How To Shoot Ghost Hunting Photography
Camera Gear and Settings Information
When to Go: Anytime is fine, but traditionally the best results have been documented after 9 p.m. To save money, buy a regular light and a red silk flower and gorilla tape the flower over the light. Voila, a red light.
What to bring: Bring your tripod and your infrared filter along with your infrared illuminating light and your shutter release. Bring your driver’s license just in case the police question you. Be prepared for that. Be sure there aren’t any NO TRESPASSING signs where you are, and you should be okay. Here is a list of different things you can purchase for your ghost hunting photography adventures.
A DSLR Camera: Can be used for Ghost Hunting Photography but cannot see in the dark ultimately. You can use a red light to illuminate the area or bring a flashlight for focusing, and you can quickly obtain apparitions if you can stand the insidious invasion of the paranormal.
Full Spectrum Digital Camera: – Takes quality Full Spectrum photos and video. They have been professionally modified to accept deeper Ultraviolet (UV) and Infrared (IR) light to allow photos deep into the usually unseen spectrum of light. Best used with an external infrared light source.
Infrared (IR) Digital Camera: – Takes quality IR photos and video with the convenience and ease of a compact digital camera with a built-in infrared light source.
DSLR Camera Lens:
This is a wide-angle lens event, but you ideally need a lens with an open aperture, such as 2.8 or below. The higher-end cameras will allow you to go to a very high ISO with less noise, so they are ideal. If you don’t have a high camera, any camera will do. After all, we are not going for super high-quality images here. We are going for super high amounts of paranormal activity that we can document. As long as we get our evidence, it doesn’t always have to look pretty. You can see some of our lower-end camera images above are filled with grain, but we got what we were after.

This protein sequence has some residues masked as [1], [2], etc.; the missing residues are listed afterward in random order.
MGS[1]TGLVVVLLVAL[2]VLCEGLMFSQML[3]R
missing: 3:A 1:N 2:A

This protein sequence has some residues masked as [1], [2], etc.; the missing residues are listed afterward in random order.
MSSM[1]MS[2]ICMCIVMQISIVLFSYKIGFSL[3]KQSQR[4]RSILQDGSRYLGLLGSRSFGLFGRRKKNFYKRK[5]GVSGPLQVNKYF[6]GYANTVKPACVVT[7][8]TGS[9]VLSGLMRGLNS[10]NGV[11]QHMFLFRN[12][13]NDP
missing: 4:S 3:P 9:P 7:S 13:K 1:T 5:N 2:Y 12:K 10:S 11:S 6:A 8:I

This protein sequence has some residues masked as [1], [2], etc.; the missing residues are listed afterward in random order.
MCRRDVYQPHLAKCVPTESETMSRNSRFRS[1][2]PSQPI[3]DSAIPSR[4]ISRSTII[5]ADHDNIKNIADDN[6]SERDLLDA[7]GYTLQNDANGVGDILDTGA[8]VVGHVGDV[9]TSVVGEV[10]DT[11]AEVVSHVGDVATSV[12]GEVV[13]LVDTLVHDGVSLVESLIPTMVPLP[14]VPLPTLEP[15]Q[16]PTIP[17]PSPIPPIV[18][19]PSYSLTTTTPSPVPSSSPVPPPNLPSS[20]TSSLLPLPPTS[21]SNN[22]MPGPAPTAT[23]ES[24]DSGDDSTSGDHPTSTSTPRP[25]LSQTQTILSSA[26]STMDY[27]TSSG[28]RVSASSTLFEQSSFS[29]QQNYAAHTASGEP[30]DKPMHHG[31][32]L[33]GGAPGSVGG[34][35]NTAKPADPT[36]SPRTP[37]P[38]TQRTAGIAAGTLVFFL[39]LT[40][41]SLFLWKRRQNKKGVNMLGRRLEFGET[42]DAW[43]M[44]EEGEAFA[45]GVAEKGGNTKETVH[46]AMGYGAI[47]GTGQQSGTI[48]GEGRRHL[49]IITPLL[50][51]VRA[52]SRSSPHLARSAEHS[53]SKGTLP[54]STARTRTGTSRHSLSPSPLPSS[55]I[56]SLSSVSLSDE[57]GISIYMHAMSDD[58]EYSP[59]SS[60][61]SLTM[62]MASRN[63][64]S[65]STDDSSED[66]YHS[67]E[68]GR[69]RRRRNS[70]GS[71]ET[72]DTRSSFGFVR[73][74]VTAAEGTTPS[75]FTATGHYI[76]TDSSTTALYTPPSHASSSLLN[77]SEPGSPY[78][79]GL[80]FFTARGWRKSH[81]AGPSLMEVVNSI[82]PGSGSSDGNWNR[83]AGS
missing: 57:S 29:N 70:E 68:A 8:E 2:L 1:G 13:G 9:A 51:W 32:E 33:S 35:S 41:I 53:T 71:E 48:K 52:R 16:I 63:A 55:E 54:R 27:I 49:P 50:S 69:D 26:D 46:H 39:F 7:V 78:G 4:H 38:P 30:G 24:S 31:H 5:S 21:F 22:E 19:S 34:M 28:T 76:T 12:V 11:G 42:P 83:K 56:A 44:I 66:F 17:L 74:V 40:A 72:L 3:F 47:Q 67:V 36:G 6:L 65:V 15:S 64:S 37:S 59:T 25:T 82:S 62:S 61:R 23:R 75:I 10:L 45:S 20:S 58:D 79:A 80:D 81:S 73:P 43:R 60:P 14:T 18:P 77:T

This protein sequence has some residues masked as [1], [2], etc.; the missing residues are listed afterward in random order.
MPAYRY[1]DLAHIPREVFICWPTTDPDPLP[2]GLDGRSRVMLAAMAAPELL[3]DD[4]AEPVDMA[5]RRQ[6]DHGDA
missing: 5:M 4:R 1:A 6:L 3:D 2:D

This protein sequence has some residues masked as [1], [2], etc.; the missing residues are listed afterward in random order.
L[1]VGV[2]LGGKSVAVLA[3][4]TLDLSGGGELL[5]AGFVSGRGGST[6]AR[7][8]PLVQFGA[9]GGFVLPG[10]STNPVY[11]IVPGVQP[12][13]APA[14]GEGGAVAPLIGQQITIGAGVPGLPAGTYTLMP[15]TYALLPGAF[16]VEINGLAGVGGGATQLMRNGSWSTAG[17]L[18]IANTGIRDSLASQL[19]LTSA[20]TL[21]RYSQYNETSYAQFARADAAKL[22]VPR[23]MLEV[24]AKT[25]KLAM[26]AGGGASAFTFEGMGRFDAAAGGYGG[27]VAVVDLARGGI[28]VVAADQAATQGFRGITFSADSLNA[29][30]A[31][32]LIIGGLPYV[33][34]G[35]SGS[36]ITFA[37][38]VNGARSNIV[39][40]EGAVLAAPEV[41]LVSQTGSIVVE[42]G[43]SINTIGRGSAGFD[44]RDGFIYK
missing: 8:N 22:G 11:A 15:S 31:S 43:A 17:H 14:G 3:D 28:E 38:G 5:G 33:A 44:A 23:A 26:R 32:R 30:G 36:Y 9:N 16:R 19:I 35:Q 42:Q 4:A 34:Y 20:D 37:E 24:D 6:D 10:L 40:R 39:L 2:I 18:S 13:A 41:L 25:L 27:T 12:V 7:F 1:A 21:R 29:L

Ghost Hunting Camera Settings
For basic DSLR Photography, our goal is capturing activity not necessarily, always super high quality, so that we will do a few things a little out of the ordinary.
- You must use a tripod when shooting in a dark area.
- Set your camera to manual mode.
- Put your camera on the 2-second timer, or use a cable release.
- Set your ISO very high for very dark locations. This lets more light into the camera. Set it much lower if you are outside and have some light sources such as the moon. You cannot shoot a DSLR in total darkness. You will need some light sources such as church light, a full moon, or red light in the back of a room. Set your ISO depending on how much light you have. Again, it’s not always about avoiding grain or digital noise here. ISO 100 for outdoors in graveyards with light. ISO 6400 for very dark areas or interiors.
- Set your aperture to the lowest it will go such (ex. 2.8) to let more light in if needed. If you need some depth of field, set the aperture a little higher. You cannot go too much higher in the darkness since the higher the number; the less light will come into the camera. Scroll your shutter speed until the meter reads center zero. You can take some test shots and adjust from there.
EMF Meters: Measure fluctuations in electromagnet fields (or EM fields). These fields directly result from electrical appliances in a home, cell phones, power lines outside, and even fluctuations in solar activity and weather. Beyond that, a primary theory in the paranormal world is that entities can manipulate these fields in their attempt to manifest themselves or interact with our world. When your meter goes off, do a long exposure on your tripod.
Focusing in the Dark
Now you are set. If you do not have enough light or if your camera will not focus, take a flashlight and light up a single subject in the picture. (Don’t blast light all over; you will disturb who it is you are there to find.) Put the focus point of the camera on the area you have lit up. When you see the camera has obtained focus and the two-second timer starts, turn your flashlight off. The camera will now take the shot. Set your camera to manual focus without touching the focus ring. Take several pictures without moving your camera. Every time you do different shots, you will have to refocus the same way again.
Another way to obtain focus in darker areas is to turn on live view. Hit your zoom button and zoom in on something lit. Expose your image. When you zoom in, the camera can see it better to grab focus.